The Matrix, a virtual reality that is completely indistinguishable from reality, is either an extremely exciting or terrifying possibility, depending on who you ask. However, there is no need to worry quite yet - we won't be able to recreate the Matrix with a mix of goggles, headphones, and other external devices. These will be great for a variety of VR and AR experiences, but the only way to create a perfect virtual reality is to hijack the sensory inputs to the brain and feed it the virtual reality data. This requires a) in-depth knowledge of how the brain works b) the ability to interface directly with the brain and c) the computing power to handle the complexity of reality. While this seems ripped from the pages of science fiction, recent advances in neuroscience, nanotechnology, and artificial intelligence show that the Matrix is not so far off.
The first step in creating the Matrix is having a thorough understanding of the hardware we are working with - neuroscience. As the following graph shows, we are becoming exponentially more adept at reconstructing brain scan images, and at the same time, we are doubling the resolution of noninvasive brain-scanning devices every 12 months.
Our understanding of the brain is already good enough to let a double-amputee move both of his prosthetic arms with his mind, and in terms of its logarithmic timeline, our understanding of the brain has only just begun.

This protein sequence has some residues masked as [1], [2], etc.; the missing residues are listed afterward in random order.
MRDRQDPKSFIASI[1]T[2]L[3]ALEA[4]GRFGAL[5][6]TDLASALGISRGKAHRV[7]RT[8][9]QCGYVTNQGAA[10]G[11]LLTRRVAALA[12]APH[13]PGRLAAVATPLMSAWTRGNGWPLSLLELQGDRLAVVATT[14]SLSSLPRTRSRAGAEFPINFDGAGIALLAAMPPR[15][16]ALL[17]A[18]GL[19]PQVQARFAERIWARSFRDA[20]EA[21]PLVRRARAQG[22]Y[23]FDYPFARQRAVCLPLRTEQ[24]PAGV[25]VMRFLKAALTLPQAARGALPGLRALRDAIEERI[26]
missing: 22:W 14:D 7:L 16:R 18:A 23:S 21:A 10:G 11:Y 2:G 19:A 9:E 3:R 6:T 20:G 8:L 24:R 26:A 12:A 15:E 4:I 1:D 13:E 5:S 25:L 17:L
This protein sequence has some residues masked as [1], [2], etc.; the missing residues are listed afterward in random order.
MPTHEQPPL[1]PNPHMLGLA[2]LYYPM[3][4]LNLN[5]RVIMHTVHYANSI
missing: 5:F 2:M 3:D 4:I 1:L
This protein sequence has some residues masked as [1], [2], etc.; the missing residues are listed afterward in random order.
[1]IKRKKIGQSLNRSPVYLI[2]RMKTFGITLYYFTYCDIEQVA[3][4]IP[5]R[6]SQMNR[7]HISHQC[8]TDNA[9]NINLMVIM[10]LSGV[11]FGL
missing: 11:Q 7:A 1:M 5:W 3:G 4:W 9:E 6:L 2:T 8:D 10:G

After we have a complete map of the brain, the next step is hijacking the sensory inputs, which requires having tools small and sophisticated enough to do the job - nanobots. Nanotechnology is also growing an at exponential rate, and will be advanced enough by the mid to late 2020's to interface our brains with the Matrix.
Already, nanotechnology is being tested in various medical applications such as delivering anti-cancer and tumor medications.
Once we understand our hardware and can interface with it, we still need the computing power to run the operation - AI. The following graph shows that not only will AI be possible within the next 5 to 10 years, it will also be extremely cheap. However, running the Matrix will require more than the equivalent of one human brain, so we will have to wait a little longer until we have enough computing power - 25 years is a safe bet.
2040: The Year of The Matrix
Virtual reality isn't the Matrix yet, but it certainly will get to that level much sooner than many are ready for. Recent trends in neuroscience, nanotechnology, and artificial intelligence all point to a (near) future where the lines between biology, technology, reality, and virtual reality blend together.
The Singularity is Near by Ray Kurzweil